From the ground
- 11/26/2012Posted by:
Article 15 of the Universal Declaration of Human Rights states that, "Everyone has the right to a nationality," and, "No one shall be arbitrarily deprived of his [or her] nationality nor denied the right to change his [or her] nationality."
- 10/22/2012Posted by:
This piece, written by Danny Hirschel-Burns, from Swarthmore College STAND, originally appeared on his blog The Widening Lens.
- 10/19/2012Posted by:
This piece, written by Nita Evele, originally appeared on United to End Genocide's blog.
- 09/19/2012Posted by:
Last week, a caravan arrived in Washington, DC. The nation’s capital was the last stop of the caravan, which has visited more than 25 cities over the past month.
- 07/18/2012Posted by:
“Turning point” has been used frequently to describe the evolution of Syria’s sixteen-month conflict. The term has come to refer to little more than a large-scale atrocity event, which, in spite of widespread moral outrage, fails to mobilize international action.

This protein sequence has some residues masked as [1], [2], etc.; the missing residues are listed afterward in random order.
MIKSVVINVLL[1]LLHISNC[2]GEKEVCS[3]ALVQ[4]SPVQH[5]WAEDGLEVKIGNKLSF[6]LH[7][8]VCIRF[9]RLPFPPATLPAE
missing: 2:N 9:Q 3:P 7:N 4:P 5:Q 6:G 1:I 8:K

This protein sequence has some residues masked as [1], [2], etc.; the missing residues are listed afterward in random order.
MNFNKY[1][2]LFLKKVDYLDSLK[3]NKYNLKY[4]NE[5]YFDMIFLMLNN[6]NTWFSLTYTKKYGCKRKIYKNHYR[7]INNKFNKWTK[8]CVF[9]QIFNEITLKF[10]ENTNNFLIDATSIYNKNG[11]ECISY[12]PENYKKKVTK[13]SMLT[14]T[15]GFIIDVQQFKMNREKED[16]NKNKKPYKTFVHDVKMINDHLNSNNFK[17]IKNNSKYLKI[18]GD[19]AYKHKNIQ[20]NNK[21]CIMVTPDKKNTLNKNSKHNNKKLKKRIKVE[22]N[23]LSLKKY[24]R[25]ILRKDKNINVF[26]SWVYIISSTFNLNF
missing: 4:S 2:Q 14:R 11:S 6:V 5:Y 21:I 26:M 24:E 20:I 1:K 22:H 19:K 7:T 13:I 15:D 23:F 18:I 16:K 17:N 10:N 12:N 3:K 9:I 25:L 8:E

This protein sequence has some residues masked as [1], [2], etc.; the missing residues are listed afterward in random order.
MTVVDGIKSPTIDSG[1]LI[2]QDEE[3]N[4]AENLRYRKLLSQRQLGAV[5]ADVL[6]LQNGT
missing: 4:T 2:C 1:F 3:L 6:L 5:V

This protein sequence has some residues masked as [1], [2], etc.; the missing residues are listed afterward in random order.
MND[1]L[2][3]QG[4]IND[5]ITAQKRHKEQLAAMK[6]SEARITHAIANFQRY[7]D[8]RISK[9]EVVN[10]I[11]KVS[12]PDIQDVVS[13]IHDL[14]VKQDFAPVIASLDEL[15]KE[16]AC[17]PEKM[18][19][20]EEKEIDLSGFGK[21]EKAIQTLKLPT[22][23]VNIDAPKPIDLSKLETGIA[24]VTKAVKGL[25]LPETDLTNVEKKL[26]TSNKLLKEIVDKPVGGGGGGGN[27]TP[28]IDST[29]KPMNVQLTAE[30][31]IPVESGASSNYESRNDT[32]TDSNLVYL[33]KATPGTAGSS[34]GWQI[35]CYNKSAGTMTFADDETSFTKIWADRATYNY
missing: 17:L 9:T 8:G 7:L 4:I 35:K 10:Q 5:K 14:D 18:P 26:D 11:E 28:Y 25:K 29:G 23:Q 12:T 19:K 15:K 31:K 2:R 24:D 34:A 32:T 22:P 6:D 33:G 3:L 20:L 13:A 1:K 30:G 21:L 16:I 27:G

- 07/07/2012Posted by:
As July 9, the first anniversary of South Sudan’s hard-fought independence approaches, there is cause for celebration, but also for somber reflection. Since independence, a number of issues have not yet been confronted by the Sudans, including the demarcation of the border, the status of each other’s citizens in the other’s country, and the sharing of oil revenues.
- 07/04/2012Posted by:
- 06/28/2012Posted by:
On January 9, 2011, in a referendum provided for by the 2005 Comprehensive Peace Agreement, the people of southern Sudan voted overwhelmingly to secede from the north. The new nation of South Sudan attained its official independence on July 9 of that year. Unfortunately, violence in both countries has continued.
- 10/07/2011Posted by:
So often, the narrative about the crisis in Sudan involves disempowering stories of women as mere victims of brutal violence, painting men as uniformly aggressive perpetrators with no goals but brutal lust and women as victims who have no agency in determining the shape of their future.
Quite the contrary.